House's contempt for humanity drew her with magnetic force. She had spent months watching him interact with patients and staff. While his ego was a force to be reckoned with his razor sharp intelligence and unorthodox thinking couldn't be denied. But none of that made him a people person; cold, logical, bored and above it all, House didn't give a damn about anyone. He treated patients like puzzles to be solved, not human beings with feelings. He kept his distance, bashing at anyone who tried to crack his barriers, if not with his cane, then with his relentless arrogance. He might manufacture a convincing air of concern, but it was all an act. His concern went as far as solving the case, and not for the good of the patient but for his own need to do so. Whatever it took, he'd get the answers he needed. Even personal conversations with him were a form of diagnosis, he asked questions just to gauge reactions, and those reactions dictated other, specific, questions. She'd watched him do that several times and even used that very trick against him a few weeks earlier first with a Christmas gift and then a birthday present, just to see how he reacted. She wouldn't forget the look on his face then, a kind of sad bewilderment, which had almost made her sick. House, on the other hand did such things with a cold, clinical detachment, lacking in real feelings. She stepped inside the elevator car. Real feelings? The man had no real feelings for people. No, she reminded herself, that wasn't true. He treated Wilson differently. Wilson mattered to House.
She'd spent some of her time in oncology helping the boyish doctor Wilson and grown very fond of him. He had an innate kindness that glowed in his eyes and drew people to him. She'd heard rumors that he wasn't as faithful to his wife as he should be, but she'd seen it wasn't so much he wanted to cheat on his wife as his capacity for caring got him in trouble. He let things go too far and then hadn't a clue as to why they'd gone that way in the first place. Cameron wondered if maybe that was the case in his relationship with House. She'd been fascinated to learn that the acidic House and cherubic Wilson spent a great deal of time together. They were not only colleagues but also friends and watching them together had raised as many question as it answered.
Often she'd taken a table in the cafeteria where she could see without being seen. House, when he ate, had trouble carrying a loaded tray one handed and would bristle if any of the food services staff offered to help him. Wilson never offered to help, just did it and House didn't fight him. To her, watching from a distance, she could see House's trust in Wilson, something he didn't have in anyone else. The two men seemed very at ease with each other and she wasn't surprised when she exited the elevator, hurrying to the diagnostic medicine department, to see them both in House's office, though she wondered why the telephone book lay open between them. House glanced up and caught her eye. She couldn't help but dart a guilty look towards where she had left her notebook. It lay just as she had left it but she knew he had seen what she had. When she looked back at him, House smiled. It made her shiver.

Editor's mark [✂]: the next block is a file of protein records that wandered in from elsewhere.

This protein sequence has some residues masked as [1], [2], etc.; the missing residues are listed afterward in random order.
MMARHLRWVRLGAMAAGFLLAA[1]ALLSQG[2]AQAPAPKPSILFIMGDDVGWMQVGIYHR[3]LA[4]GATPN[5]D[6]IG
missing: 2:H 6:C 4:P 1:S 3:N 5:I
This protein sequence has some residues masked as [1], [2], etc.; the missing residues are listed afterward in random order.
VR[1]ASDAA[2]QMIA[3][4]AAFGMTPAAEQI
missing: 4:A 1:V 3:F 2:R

The rest of the day passed in routine, hers as predictable as House's. She, Foreman, and Chase went about their work and left House to his own devices. Several times she heard his uneven steps and the thump of his cane as he ventured into the room for more coffee but whenever she looked at him he took no notice. The tick of sleet hitting the windows made her twitchy and she longed to sneak out the newspaper clipping but couldn't with House in the next room. He had the TV on; its faint sound an undercurrent they had all learned to ignore. Except for General Hospital he rarely watched it, often sitting with his back to it, but he left it on for hours at a time. That morning, however, House twice snapped it off and headed out into the halls of the hospital. Despite difficulty in getting around, she knew House couldn't sit still for long periods of time she just hadn't decided if his restlessness came from chronic pain or his compulsive need to know what was going on.